This exhibition is inter-‐disciplinary and historical by design and tells our story through the filter of the color blue. It makes reference to key moments that marked our social history as well as it refers to an underlying story of our evolution, it highlights how the color blue went from being a sacred color to becoming a symbol of freedom via the United Nations Blue.
The value of nothing
— TENT, Rotterdam
September 4 — November 11, 2014
Curators: Jesse van Oosten,
Michel v. Dartel
— Meschac Gaba, Jeanne van Heeswijk, Iratxe Jaio + Klaas van Gorkum, Priscila Fernandes, Helmut Smits, Gil & Moti, Oblique International, Kym Ward, Roel Roscam Abbing, Weronika Zielinska, Antonia Hirsch, Paolo Cirio, Jonas Staal, ZUS, Claire Fontaine, Bill Balaskas, Remco Torenbosch, Jonas Lund
How can we rethink the concept of value without departing from common financial and economic standards? What alternatives are there to determining what is valuable? How is the immaterial valued? The Value of Nothing shows artistic practices and projects that arise out of or concentrate on different economies, new value systems, and alternative work strategies.
The core of the project comprises five new projects by Jeanne van Heeswijk, Helmut Smits, Meschac Gaba, Remco Torenbosch and Jonas Lund. The projects address the role of the market, alternative forms of valuation or the changing meaning of economic exchange.
— Museum Arnhem, Arnhem
March 15 — Augustus 17, 2014
Curator: Mirjam Westen
— Faig Ahmed, Zarina Bhimji, Thomas Boland, Marie Julia Bollansée, Célio Braga, Tiffany Chung, Julie Cockburn, Kyriaki Costa, Ana de la Cueva, Yael Davids, Shezad Dawood, Glucklya, Nicholas Hlobo, Merel Karhof, Aisha Khalid, Fransje Killaars, Kimsooja, Monali Meher, Christien Meindertsma, Almagul Menlibayeva, Floor Nijdeken, Barbara Polderman, Saad Qureshi, Berend Strik, Lin Tianmiao, Remco Torenbosch
Threads will feature works from more than 20 international artists and designers in which the medium of thread or textiles play a prominent role. Their work can be seen as a metaphor for the ‘interweaving’ of artistry and craft; art and the public; and personal and societal themes.
The exhibition is multidisciplinary and includes installations, video works, wall hangings and standing objects, some of which are interactive. Thus visitors will be able to make a stitch on the embroidery hoop Crossover Collective (2013) by Floor Nijdeken(1981, Apeldoorn) and get to know Internet ‘cross-links’ in contemporary culture in Thomas Boland’s (1987, Apeldoorn) project which links 40 ‘hotspots’ in Arnhem with each other and with Museum Arnhem: wireless.
The Story Behind
— Nogueras Blanchard, Barcelona
March 20 — April 25, 2014
Curator: Direlia Lazo
— Remco Torenbosch (solo)
— Part of the serie: Lisa Oppenheim, Tatiana Mesa, Haris Epaminnda, Francesco Arena, Christopher Knowles, Tris Vonna-Michell, Alain Biltereyst, Andrea Büttner, Mounira Al Solh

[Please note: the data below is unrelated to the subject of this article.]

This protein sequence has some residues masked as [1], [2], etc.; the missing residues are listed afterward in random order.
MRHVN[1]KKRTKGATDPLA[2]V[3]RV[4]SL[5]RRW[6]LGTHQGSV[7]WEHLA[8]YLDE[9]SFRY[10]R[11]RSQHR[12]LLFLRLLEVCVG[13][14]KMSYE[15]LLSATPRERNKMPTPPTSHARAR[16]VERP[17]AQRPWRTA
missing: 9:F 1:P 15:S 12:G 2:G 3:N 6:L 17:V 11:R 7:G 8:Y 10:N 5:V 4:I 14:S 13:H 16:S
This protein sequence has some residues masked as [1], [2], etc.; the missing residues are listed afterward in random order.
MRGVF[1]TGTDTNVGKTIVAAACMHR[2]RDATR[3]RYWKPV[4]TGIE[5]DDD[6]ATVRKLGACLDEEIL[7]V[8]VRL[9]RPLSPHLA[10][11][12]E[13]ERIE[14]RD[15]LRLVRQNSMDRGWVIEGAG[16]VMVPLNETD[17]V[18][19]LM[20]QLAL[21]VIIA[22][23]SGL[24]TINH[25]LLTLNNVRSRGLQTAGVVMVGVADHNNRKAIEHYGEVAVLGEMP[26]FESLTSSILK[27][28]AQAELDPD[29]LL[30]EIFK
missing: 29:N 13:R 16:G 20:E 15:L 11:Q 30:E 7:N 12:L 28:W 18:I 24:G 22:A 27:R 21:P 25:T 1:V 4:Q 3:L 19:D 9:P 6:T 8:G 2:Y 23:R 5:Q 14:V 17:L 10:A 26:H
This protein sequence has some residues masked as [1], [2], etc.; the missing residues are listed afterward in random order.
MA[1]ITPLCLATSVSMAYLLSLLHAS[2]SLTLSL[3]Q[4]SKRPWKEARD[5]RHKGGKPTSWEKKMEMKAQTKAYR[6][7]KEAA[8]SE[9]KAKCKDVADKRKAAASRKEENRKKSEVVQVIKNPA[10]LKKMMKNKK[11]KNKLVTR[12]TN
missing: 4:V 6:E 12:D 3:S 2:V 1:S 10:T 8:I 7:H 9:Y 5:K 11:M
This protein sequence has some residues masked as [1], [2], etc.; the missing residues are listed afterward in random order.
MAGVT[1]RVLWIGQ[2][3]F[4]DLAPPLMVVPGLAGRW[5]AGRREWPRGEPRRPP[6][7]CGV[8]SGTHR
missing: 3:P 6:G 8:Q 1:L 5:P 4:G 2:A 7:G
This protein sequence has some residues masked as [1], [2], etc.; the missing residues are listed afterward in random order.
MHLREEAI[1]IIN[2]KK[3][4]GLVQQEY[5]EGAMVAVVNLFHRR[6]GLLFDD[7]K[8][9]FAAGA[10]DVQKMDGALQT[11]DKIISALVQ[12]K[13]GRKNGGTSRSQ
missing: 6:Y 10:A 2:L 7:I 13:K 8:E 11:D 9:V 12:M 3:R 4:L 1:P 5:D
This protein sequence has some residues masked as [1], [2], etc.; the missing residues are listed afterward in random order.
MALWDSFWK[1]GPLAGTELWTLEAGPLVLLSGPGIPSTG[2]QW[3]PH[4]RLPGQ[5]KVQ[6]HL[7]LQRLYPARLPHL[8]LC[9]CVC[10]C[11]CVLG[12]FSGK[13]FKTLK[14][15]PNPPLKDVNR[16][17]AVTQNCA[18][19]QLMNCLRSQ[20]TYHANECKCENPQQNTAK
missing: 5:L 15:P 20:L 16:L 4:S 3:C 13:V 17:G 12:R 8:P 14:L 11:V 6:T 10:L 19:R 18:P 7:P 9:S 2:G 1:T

European contextualisation is part of an ongoing investigation into the history and production of the blue flag of the European Union designed by Arsène Heitz and Paul Lèvy in 1955. The presentation shows a collection of textile fabrics made in the European blue color code by the still existing weaving mills in the European Union. Although the color code for the EU flags is mandated, because of the differing production processes in each country and at each mil, it can still vary, resulting in a wide diversity of blue tints, as seen in this collection.
According to Torenbosch, these interpretations are a striking metaphor for the more recent European situation: “The idea of Europe is not a collective concept, and it certainly can not be defined. Each member country has different ideas about its meaning… The color differences reflect the diversity in expectations and visions.”
The Story Behind is an extended group exhibition articulated in a series of several individual presentations of an artwork. The project will focus on those artistic projects in which the story or reference– be it fictional or real– plays a central role, conceptually or formally, and is crucial to understand and fully appreciate the artist’s proposal.
A large part of contemporary art practice is based on the telling of it, whether through the conceptualization of intentions that might not be noticeable from just looking at the piece or through the description of the underlying work processes that are crucial in the understanding of the works, or also through the artist’s own interpretations that give way to a specific reading of his or her pieces. In any case, the recou- nting of a piece, meditated or spontaneous, influences our perception of it.
Foreground: Raed Yassin China, 2012, Background: Remco Torenbosch EU, 2011-2014
Remco Torenbosch EU, 2011-2014
From left to right: Remco Torenbosch EU, 2011-2014, Derek Jarman Blue, 1993, Otto Neurath Gessellschaftgliederung in Wien, 1930